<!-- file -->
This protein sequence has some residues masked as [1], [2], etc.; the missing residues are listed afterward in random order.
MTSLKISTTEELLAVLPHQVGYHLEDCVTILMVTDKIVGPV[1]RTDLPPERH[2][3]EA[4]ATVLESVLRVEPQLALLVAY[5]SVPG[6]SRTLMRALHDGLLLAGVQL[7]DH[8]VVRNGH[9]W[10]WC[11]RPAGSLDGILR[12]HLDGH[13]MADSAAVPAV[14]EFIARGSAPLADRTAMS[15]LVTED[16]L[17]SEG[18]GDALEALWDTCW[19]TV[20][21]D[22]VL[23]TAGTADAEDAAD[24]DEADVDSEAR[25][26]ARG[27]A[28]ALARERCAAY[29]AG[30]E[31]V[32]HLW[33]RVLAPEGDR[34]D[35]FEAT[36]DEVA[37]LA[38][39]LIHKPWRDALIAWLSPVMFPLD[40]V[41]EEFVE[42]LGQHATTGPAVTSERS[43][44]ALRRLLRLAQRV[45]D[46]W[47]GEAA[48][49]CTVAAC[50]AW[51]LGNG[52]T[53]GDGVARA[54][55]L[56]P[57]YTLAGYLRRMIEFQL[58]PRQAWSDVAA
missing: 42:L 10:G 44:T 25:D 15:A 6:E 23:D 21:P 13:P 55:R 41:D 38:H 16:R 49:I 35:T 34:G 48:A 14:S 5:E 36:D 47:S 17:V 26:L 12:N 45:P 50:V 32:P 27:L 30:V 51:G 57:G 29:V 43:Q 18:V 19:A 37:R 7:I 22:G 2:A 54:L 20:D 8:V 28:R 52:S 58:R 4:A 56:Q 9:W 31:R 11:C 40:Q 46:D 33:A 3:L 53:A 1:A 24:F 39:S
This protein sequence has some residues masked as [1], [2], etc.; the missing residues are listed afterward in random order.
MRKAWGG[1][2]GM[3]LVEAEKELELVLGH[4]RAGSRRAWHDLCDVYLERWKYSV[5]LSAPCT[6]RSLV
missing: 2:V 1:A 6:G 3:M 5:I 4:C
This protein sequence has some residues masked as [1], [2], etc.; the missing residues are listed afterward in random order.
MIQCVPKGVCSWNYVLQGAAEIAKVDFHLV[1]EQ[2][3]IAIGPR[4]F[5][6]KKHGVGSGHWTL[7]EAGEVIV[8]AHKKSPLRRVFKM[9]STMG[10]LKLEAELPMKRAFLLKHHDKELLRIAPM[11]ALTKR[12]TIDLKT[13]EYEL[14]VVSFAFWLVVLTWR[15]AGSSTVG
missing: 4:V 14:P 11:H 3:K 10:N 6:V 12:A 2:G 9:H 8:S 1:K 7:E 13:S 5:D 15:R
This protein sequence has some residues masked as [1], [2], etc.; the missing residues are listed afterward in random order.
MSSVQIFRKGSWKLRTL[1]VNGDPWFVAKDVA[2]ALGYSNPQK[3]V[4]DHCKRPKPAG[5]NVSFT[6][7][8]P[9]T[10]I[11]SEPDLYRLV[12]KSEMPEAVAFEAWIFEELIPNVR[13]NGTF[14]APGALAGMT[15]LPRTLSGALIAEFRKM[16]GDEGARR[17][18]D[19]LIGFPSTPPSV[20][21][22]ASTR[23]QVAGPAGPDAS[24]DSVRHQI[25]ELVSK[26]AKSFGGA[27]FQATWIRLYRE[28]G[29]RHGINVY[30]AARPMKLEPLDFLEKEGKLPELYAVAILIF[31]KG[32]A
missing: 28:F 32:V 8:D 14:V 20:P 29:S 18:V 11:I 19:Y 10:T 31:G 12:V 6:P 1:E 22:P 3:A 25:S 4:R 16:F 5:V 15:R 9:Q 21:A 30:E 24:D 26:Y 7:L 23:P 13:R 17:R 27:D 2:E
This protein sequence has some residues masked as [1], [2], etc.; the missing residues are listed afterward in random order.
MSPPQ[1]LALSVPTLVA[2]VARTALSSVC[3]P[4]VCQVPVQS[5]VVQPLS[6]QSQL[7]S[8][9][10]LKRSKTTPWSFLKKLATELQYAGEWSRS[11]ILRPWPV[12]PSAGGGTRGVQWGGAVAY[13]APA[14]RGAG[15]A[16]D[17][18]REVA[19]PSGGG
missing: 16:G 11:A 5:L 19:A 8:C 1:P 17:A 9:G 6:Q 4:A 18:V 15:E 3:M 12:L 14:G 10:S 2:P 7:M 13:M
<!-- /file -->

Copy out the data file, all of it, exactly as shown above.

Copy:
This protein sequence has some residues masked as [1], [2], etc.; the missing residues are listed afterward in random order.
MTSLKISTTEELLAVLPHQVGYHLEDCVTILMVTDKIVGPV[1]RTDLPPERH[2][3]EA[4]ATVLESVLRVEPQLALLVAY[5]SVPG[6]SRTLMRALHDGLLLAGVQL[7]DH[8]VVRNGH[9]W[10]WC[11]RPAGSLDGILR[12]HLDGH[13]MADSAAVPAV[14]EFIARGSAPLADRTAMS[15]LVTED[16]L[17]SEG[18]GDALEALWDTCW[19]TV[20][21]D[22]VL[23]TAGTADAEDAAD[24]DEADVDSEAR[25][26]ARG[27]A[28]ALARERCAAY[29]AG[30]E[31]V[32]HLW[33]RVLAPEGDR[34]D[35]FEAT[36]DEVA[37]LA[38][39]LIHKPWRDALIAWLSPVMFPLD[40]V[41]EEFVE[42]LGQHATTGPAVTSERS[43][44]ALRRLLRLAQRV[45]D[46]W[47]GEAA[48][49]CTVAAC[50]AW[51]LGNG[52]T[53]GDGVARA[54][55]L[56]P[57]YTLAGYLRRMIEFQL[58]PRQAWSDVAA
missing: 42:L 10:G 44:T 25:D 15:A 6:E 23:D 21:P 13:P 55:R 41:D 38:H 16:R 49:I 35:T 34:G 48:A 14:S 5:E 36:D 47:S 17:V 26:L 12:N 45:P 50:V 32:P 27:L 30:V 51:G 57:G 29:V 43:Q 18:V 19:A 37:R 7:I 22:G 2:A 54:L 20:D 8:V 28:R 52:S 58:R 4:A 56:Q 9:W 31:R 11:C 40:Q 46:D 33:A 3:L 53:A 1:A 24:F 39:S
This protein sequence has some residues masked as [1], [2], etc.; the missing residues are listed afterward in random order.
MRKAWGG[1][2]GM[3]LVEAEKELELVLGH[4]RAGSRRAWHDLCDVYLERWKYSV[5]LSAPCT[6]RSLV
missing: 2:V 1:A 6:G 3:M 5:I 4:C
This protein sequence has some residues masked as [1], [2], etc.; the missing residues are listed afterward in random order.
MIQCVPKGVCSWNYVLQGAAEIAKVDFHLV[1]EQ[2][3]IAIGPR[4]F[5][6]KKHGVGSGHWTL[7]EAGEVIV[8]AHKKSPLRRVFKM[9]STMG[10]LKLEAELPMKRAFLLKHHDKELLRIAPM[11]ALTKR[12]TIDLKT[13]EYEL[14]VVSFAFWLVVLTWR[15]AGSSTVG
missing: 4:V 14:P 11:H 3:K 10:N 6:V 12:A 2:G 9:H 8:S 1:K 7:E 13:S 5:D 15:R
This protein sequence has some residues masked as [1], [2], etc.; the missing residues are listed afterward in random order.
MSSVQIFRKGSWKLRTL[1]VNGDPWFVAKDVA[2]ALGYSNPQK[3]V[4]DHCKRPKPAG[5]NVSFT[6][7][8]P[9]T[10]I[11]SEPDLYRLV[12]KSEMPEAVAFEAWIFEELIPNVR[13]NGTF[14]APGALAGMT[15]LPRTLSGALIAEFRKM[16]GDEGARR[17][18]D[19]LIGFPSTPPSV[20][21][22]ASTR[23]QVAGPAGPDAS[24]DSVRHQI[25]ELVSK[26]AKSFGGA[27]FQATWIRLYRE[28]G[29]RHGINVY[30]AARPMKLEPLDFLEKEGKLPELYAVAILIF[31]KG[32]A
missing: 28:F 32:V 8:D 14:V 20:P 29:S 18:V 11:I 19:Y 10:T 31:G 12:V 6:P 1:E 22:P 3:A 25:S 4:R 16:F 5:V 15:R 9:Q 21:A 30:E 24:D 26:Y 7:L 23:P 13:R 17:R 27:D 2:E
This protein sequence has some residues masked as [1], [2], etc.; the missing residues are listed afterward in random order.
MSPPQ[1]LALSVPTLVA[2]VARTALSSVC[3]P[4]VCQVPVQS[5]VVQPLS[6]QSQL[7]S[8][9][10]LKRSKTTPWSFLKKLATELQYAGEWSRS[11]ILRPWPV[12]PSAGGGTRGVQWGGAVAY[13]APA[14]RGAG[15]A[16]D[17][18]REVA[19]PSGGG
missing: 16:G 11:A 5:L 19:A 8:C 1:P 17:A 9:G 6:Q 4:A 18:V 15:E 3:M 12:L 14:G 10:S 2:P 7:M 13:M